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Sodium: How to tame your salt habit
Find out how much sodium you really need, what high-sodium foods to avoid, and ways to prepare and serve foods without adding sodium.By Mayo Clinic staff
If you're like many people, you're getting far more sodium than is recommended, and that could lead to serious health problems.
You probably aren't even aware of just how much sodium is in your diet. Consider that a single teaspoon of table salt, which is a combination of sodium and chloride, has 2,325 milligrams (mg) of sodium. And it's not just table salt you have to worry about. Many processed and prepared foods contain sodium.
See how sodium sneaks into your diet and ways you can shake the habit.
Sodium: Essential in small amounts
Your body needs some sodium to function properly because it:
- Helps maintain the right balance of fluids in your body
- Helps transmit nerve impulses
- Influences the contraction and relaxation of muscles
Your kidneys naturally balance the amount of sodium stored in your body for optimal health. When your body sodium is low, your kidneys essentially hold on to the sodium. When body sodium is high, your kidneys excrete the excess in urine.
But if for some reason your kidneys can't eliminate enough sodium, the sodium starts to build up in your blood. Because sodium attracts and holds water, your blood volume increases, which makes your heart work harder and increases pressure in your arteries. Such diseases as congestive heart failure, cirrhosis and chronic kidney disease can make it hard for your kidneys to keep sodium levels balanced.
Some people's bodies are more sensitive to the effects of sodium than are others. If you're sodium sensitive, you retain sodium more easily, leading to fluid retention and increased blood pressure. If this becomes chronic, it can lead to heart disease, stroke, kidney disease and congestive heart failure.
Sodium: How much do you need?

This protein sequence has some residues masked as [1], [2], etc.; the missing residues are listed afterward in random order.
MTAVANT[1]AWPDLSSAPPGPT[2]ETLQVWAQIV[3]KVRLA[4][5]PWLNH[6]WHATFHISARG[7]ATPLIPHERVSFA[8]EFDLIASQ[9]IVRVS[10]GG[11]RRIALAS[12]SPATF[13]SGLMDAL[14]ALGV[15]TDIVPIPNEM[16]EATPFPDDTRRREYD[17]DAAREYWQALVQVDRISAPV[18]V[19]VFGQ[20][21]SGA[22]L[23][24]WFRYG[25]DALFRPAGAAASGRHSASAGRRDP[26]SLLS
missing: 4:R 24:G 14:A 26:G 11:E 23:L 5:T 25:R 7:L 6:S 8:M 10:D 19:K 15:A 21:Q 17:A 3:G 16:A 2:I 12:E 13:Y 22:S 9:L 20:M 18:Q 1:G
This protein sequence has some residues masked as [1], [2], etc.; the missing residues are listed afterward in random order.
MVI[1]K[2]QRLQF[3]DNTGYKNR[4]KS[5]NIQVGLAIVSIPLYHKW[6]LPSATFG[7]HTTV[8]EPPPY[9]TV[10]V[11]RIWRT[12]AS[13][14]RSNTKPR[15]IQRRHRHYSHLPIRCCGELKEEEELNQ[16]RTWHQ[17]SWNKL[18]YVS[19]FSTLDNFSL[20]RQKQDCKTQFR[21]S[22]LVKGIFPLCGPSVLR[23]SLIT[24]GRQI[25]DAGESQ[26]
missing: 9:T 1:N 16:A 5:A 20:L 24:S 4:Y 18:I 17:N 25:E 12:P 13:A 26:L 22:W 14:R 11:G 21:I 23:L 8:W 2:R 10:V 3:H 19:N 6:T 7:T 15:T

The Dietary Guidelines for Americans recommend limiting sodium to less than 2,300 mg a day — or 1,500 mg if you're age 51 or older, or if you are black, or if you have high blood pressure, diabetes or chronic kidney disease.
Keep in mind that these are upper limits, and less is usually best, especially if you're sensitive to the effects of sodium. If you aren't sure how much sodium your diet should include, talk to your doctor or dietitian.
Sodium: What are the major dietary sources?
The average American gets about 3,400 mg of sodium a day — much more than recommended. Here are the main sources of sodium in a typical diet:
- Processed and prepared foods. The vast majority of sodium in the typical American diet comes from foods that are processed and prepared. These foods are typically high in salt and additives that contain sodium. Processed foods include bread, prepared dinners like pasta, meat and egg dishes, pizza, cold cuts and bacon, cheese, soups, and fast foods.
- Natural sources. Some foods naturally contain sodium. These include all vegetables and dairy products, meat, and shellfish. While they don't have an abundance of sodium, eating these foods does add to your overall body sodium content. For example, 1 cup (237 milliliters) of low-fat milk has about 100 mg of sodium.
- In the kitchen and at the table. Many recipes call for salt, and many people also salt their food at the table. Condiments also may contain sodium. One tablespoon (15 milliliters) of soy sauce, for example, has about 1,000 mg of sodium.
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- Dietary Guidelines for Americans, 2010. U.S. Department of Health and Human Services. http://www.cnpp.usda.gov/DGAs2010-PolicyDocument.htm. Accessed Feb. 21, 2013.
- USDA National Nutrient Database for Standard Reference, Release 25. U.S. Department of Agriculture, Agricultural Research Service. http://ndb.nal.usda.gov. Accessed Feb. 21, 2013.
- Dietary Reference Intakes for water, potassium, sodium, chloride, and sulfate. Institute of Medicine. http://www.nap.edu/openbook.php?isbn=0309091691. Accessed Feb. 21, 2013.
- Sodium (salt or sodium chloride). American Heart Association. http://www.heart.org/HEARTORG/GettingHealthy/NutritionCenter/HealthyDietGoals/Sodium-Salt-or-Sodium-Chloride_UCM_303290_Article.jsp. Accessed Feb. 21, 2013.
- Duyff RL. American Dietetic Association Complete Food and Nutrition Guide. 4th ed. Hoboken, N.J.: John Wiley & Sons; 2012:159.
- Bibbins-Domingo K, et al. Projected effect of dietary salt reductions on future cardiovascular disease. New England Journal of Medicine. 2010;362:590.
- Sheps SG, ed. Mayo Clinic: 5 Steps to Controlling High Blood Pressure. Rochester, Minn.: Mayo Foundation for Medical Education and Research; 2008.